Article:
At The Bistro, pastrami is showcased in a uniquely named sandwich called El Pancho Greenblatt (pastrami, green chile and Cheddar cheese in a tortilla. My last experience with this sandwich is over a decade ago, but the Alibi’s Hosho McCreesh enjoyed one recently and had this to say about it: “The grilled tortilla wraps in all the hot, salty goodness of the pastrami and the luscious melted cheddar, and again the green chile brings the spicy heat that’s hard to beat. It’s a got a great name, a simple, straight-forward style, and comes with fries or a side salad. And while I’d love a dollop of a grainy, stone-ground mustard on the side, I’d certainly have this one again however they’d give it to me.” 

My friend Bill Resnik will tell you The Bistro’s sandwiches are made the way you might make a sandwich for yourself. You wouldn’t scrimp on ingredients and neither does The Bistro. You wouldn’t haphazardly toss tomatoes and lettuce on your sandwich; you’d position them carefully so they complement your sandwich. That’s the way The Bistro makes them. These are excellent sandwiches! Moreover, one waitress told us everything on the menu is made with an extra ingredient–love. How can you possibly go wrong?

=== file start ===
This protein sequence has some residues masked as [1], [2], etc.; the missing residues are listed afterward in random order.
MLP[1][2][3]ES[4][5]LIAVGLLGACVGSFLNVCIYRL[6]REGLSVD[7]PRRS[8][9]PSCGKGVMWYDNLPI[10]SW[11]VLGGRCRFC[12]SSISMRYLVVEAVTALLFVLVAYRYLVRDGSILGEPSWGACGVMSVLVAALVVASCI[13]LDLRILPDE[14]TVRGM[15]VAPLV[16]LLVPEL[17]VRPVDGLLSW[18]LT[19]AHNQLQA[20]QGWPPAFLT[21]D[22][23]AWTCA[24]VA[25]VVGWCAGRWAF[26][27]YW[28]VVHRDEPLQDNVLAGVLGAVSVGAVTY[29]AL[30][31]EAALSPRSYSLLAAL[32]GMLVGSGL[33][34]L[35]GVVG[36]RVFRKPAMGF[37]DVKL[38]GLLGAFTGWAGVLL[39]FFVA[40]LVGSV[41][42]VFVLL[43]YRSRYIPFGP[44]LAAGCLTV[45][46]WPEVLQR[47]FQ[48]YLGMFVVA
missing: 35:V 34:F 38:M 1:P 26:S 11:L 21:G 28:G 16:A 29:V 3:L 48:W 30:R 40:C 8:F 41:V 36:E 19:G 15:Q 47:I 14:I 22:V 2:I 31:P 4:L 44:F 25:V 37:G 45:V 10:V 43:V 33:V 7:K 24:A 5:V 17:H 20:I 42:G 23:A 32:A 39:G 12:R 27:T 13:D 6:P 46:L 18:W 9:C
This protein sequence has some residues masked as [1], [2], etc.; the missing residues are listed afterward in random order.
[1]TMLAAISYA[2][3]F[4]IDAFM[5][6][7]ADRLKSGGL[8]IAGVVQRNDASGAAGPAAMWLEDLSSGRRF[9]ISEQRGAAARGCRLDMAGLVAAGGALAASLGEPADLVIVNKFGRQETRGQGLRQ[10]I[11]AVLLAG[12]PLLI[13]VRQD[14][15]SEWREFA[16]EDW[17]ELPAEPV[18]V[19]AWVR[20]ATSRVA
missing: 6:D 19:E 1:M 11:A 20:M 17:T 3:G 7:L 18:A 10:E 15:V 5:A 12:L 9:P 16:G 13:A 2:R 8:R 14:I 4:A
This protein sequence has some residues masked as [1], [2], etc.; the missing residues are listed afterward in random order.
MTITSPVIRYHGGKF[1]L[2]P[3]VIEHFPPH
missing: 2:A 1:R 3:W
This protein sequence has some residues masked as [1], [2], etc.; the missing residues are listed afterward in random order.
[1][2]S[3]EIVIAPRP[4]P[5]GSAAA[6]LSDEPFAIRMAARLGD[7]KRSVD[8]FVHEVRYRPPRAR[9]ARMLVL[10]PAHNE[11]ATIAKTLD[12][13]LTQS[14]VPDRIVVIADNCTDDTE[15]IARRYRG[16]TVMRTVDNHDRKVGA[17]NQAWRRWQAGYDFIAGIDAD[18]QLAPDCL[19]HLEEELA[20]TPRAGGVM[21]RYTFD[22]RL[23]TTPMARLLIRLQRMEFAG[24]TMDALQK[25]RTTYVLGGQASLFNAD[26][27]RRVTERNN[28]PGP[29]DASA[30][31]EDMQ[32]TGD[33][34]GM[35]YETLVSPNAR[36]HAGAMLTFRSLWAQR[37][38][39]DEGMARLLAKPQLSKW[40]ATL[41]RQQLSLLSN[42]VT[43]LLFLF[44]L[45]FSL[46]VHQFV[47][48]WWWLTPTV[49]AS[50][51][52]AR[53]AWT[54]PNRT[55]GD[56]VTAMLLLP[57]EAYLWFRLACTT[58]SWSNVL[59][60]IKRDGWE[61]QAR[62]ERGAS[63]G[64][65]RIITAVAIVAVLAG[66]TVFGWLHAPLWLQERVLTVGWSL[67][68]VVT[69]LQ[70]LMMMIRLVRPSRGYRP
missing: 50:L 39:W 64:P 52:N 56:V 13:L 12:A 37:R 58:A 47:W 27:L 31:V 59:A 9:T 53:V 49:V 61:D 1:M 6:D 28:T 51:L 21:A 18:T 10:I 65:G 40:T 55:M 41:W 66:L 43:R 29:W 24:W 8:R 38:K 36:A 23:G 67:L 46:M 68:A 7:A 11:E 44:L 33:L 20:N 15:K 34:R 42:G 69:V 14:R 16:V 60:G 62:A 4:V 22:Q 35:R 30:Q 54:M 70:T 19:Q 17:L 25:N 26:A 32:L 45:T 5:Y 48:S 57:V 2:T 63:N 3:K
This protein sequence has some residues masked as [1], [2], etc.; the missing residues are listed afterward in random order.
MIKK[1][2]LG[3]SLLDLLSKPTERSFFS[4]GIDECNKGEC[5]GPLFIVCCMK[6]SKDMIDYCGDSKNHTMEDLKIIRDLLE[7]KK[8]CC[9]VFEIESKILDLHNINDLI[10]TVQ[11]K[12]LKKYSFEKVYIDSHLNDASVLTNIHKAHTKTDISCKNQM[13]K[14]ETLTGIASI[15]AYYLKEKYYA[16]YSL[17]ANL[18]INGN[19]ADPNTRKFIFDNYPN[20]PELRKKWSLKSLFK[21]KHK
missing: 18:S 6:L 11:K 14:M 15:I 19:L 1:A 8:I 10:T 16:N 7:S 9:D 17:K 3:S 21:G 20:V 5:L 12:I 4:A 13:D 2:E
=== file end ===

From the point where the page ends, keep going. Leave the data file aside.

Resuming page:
El Pancho Greenblatt

Two other noteworthy items: (1) the thin-cut French Fries, available in traditional white or sweet potatoes, are salted just right. These fries straddle the fine line between being flaccid and droopy and being taut and firm. These are not the pale, golden and cardboard stiff super-salted fries served at chains. (2) at four to an order, the pancakes are a great breakfast option. They’re griddled to a golden color and with warm syrup will bring a smile to your face. The pancakes are served with four strips of bacon.

Pancakes

Okay, if you’re still inclined to believe French words show refinement and class, I’ve got one that describes the sandwiches at the Corrales Bistro Brewery–magnifique!

Corrales Bistro
4908 Corrales Road
Corrales, New Mexico
(505) 897-1036
Web Site   | Facebook Page

LATEST VISIT: 9 July 2017
# OF VISITS: 5
RATING: 19
COST: $$
BEST BET: Salsa and Chips, Ruben Sandwich, New Mexico Tortilla Burger, Corrales Blue Quesadilla, Pancakes,

Corrales Bistro Brewery Menu, Reviews, Photos, Location and Info - Zomato

Apple Tree Cafe – Corrales, New Mexico

The Sprawling Wagner Farms Complex in Corrales Includes The Apple Tree Cafe